This week has been one of discussions on value propositions. In the first we were working out what we were offering various stakeholders in returning for investing time, effort, and obvious commitment into supporting the development of 'living labs'. On this project we are planning intentional experimentation on the interactions between people and workspace. So, for example, if we invite people to work in open bench style workspace rather than the current individual high walled cubicles and they accept the invitation what impact does it have on things including their work practices, the work flow, and their productivity?
Clearly inviting people to work in a different space layout will incur various costs e.g. in new layouts, perhaps new furniture, risks to productivity and business continuity, etc. But there may be benefits – more collaboration resulting in higher customer satisfaction, higher productivity, swifter decision making because people are communicating more effectively and so on. But we don't know and this is the 'lab' part of the project. Thus the value proposition discussion.
But what exactly is a value proposition? There are many definitions. Alex Osterwalder defines it as "the bundles of products and services that satisfy our customer segments' needs", an alternative definition of working definition of his is "a customer value proposition gives an overall view of a company's bundle of products, services and client advice. It is the sum of the total benefits a customer is promised to receive in return for a payment (or other value transfer)"
Investopedia explains that it is a business or marketing statement that summarizes why a consumer should buy a product or use a service. This statement should convince a potential consumer that one particular product or service will add more value or better solve a problem than other similar offerings.
Our discussion on the value proposition around "living labs" centered on determining whether each stakeholder group i.e. customer segment needed a different value proposition. We rather thought it did. Because the value we are offering employees, for example, to give up their comfortable office or cubicle in return for an unknown is different from the value we are offering the leadership team in return for their support of the 'living labs'? It seemed easier to show the value to leaders in terms of savings on real estate, than to employees although for them we could 'exchange' personal office space for more telecommuting and flexible work arrangements.
The second discussion came at a conference session at the Association of Professional Design Firms (APDF) I was facilitating on "Why Business Models Matter." The questions on the topic were useful and challenging – for example: Can you have a hierarchy of value proposition? Can a value proposition be a value like 'trust'? Do value propositions change over time, and if so, why? How do you educate your customers about the value proposition you are offering if they don't know they want it? Can you have a 'great idea' and then convert it into a value proposition? What comes first – the customer segment or the value propositions?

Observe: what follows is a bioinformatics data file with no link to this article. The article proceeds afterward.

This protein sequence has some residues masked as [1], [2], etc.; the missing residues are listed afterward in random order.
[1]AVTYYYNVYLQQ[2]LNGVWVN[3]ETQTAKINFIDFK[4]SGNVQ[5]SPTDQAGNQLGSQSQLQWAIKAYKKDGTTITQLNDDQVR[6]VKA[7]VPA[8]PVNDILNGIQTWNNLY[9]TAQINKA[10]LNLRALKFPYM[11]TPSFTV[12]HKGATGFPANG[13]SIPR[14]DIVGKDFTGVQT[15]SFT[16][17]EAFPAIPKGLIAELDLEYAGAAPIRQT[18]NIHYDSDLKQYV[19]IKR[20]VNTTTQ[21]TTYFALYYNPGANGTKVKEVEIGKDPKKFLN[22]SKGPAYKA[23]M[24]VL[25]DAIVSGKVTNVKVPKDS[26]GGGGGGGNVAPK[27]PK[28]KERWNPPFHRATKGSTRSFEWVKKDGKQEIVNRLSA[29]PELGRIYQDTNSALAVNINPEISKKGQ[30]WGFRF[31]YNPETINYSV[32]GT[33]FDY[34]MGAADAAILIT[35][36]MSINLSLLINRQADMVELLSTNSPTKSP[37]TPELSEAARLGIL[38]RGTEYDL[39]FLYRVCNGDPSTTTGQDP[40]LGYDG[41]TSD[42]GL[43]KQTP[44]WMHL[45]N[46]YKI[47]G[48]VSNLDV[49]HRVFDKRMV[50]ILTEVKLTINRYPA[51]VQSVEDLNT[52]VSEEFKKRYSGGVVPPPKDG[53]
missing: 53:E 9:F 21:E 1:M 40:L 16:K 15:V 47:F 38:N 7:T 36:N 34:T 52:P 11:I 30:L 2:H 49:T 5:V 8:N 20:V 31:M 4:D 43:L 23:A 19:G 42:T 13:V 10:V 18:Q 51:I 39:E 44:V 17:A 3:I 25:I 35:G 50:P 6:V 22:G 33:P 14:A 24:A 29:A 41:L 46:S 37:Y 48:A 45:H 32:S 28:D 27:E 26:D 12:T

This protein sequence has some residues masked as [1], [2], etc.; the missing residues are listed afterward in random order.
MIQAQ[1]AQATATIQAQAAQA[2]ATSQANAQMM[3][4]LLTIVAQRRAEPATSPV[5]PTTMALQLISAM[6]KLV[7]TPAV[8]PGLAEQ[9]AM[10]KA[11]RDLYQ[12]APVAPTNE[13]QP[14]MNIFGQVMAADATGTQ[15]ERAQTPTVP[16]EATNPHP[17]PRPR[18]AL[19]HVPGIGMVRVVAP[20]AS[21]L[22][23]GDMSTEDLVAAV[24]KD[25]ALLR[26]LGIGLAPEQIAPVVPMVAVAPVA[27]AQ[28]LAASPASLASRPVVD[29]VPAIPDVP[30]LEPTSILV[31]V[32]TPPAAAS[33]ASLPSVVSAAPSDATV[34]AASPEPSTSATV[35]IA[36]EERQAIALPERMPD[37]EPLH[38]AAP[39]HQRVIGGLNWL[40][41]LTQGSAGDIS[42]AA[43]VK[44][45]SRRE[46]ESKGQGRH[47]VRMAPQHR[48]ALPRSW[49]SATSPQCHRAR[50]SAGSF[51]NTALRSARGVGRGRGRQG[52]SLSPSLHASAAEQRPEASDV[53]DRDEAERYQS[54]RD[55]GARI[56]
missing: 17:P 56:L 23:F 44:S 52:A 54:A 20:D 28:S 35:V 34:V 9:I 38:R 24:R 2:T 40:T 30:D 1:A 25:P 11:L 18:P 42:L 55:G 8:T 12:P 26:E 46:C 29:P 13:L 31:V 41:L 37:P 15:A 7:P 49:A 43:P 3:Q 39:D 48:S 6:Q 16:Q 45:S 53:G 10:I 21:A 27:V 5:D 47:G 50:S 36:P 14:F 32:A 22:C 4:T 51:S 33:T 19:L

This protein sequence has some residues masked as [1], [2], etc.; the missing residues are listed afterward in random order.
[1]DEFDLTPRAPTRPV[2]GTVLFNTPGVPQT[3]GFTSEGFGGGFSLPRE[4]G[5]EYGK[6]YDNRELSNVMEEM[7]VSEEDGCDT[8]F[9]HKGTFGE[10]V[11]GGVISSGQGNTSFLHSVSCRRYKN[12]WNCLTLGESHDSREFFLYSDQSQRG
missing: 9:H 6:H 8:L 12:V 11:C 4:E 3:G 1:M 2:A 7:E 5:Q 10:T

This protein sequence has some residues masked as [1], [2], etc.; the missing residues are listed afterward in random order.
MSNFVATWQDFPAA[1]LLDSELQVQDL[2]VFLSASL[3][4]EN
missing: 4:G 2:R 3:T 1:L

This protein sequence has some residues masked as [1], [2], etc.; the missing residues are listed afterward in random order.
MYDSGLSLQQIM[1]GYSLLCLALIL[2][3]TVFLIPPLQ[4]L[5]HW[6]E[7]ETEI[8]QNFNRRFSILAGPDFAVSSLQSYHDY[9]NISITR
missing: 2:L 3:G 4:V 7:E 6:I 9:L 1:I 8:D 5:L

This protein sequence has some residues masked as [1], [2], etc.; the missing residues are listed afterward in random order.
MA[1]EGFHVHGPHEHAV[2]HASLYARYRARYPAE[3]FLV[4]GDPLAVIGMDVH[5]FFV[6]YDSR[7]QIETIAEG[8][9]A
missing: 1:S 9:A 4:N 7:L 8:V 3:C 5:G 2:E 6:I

You'll guess that this was a fairly lively 90 minutes as we all wrestled with these in the context of a business model. The background reading for the session was two articles. One, Groupon Anxiety, was clear about the tightrope Groupon is walking in relation to its value proposition. It is a company at the crossroads of live or die. There are now many copies and the value proposition Groupon offers is no different from the value proposition of its competitors, so it is struggling. As the article author points out:
"Yet amid all the excitement over the "world's fastest-growing company ever", as some have breathlessly described Groupon, words of caution can increasingly be heard. Even Andrew Mason, the firm's habitually cheerful boss, seems to harbour doubts. "By this time next year, we will either be on our way to becoming one of the great technology brands", he recently wrote in an internal memo, "or a cool idea by people who were out-executed and out-innovated by others." More fundamentally, the whole idea of "daily deals" may have serious flaws."
The other How to Design a Winning Business Model, Harvard Business Review, January-February, comments that:
"The ways by which companies create and capture value through their business models in undergoing radical transformation world wide … seven out of 10 companies are engaging in business model innovation, and an incredible 98% are modifying their business models to some extent."
This article poses three questions to ask about your business model: Is it aligned with company goals. Is it self-reinforcing? Is it robust? Discussion on each of these questions touch on the choices and consequences make in relation to a value proposition. For example threats to robustness included 'substitution' a new product/service from a competitor could decrease the value customers perceive in your products/services. A recent example is of Flip video which, in April 2011 Cisco (who bought the company in 2009) closed down. Read the article NY Times article on this headed For Flip Video Camera, Four Years From Hot Start-Up to Obsolete. It makes the point that:
Just as the Flip was reaching its zenith, the smartphone was gaining traction among consumers. With its versatility in recording video and still images, as well as its ability to perform myriad other functions, the smartphone has since proved to be a far more desirable product than a single-function device like the Flip.
The outcome of these discussions? I'll continue recommending that managers/leaders regularly and intentionally review their business model and value proposition, and then adapt it to reflect the different customer segments changing perceptions of the value you offer them.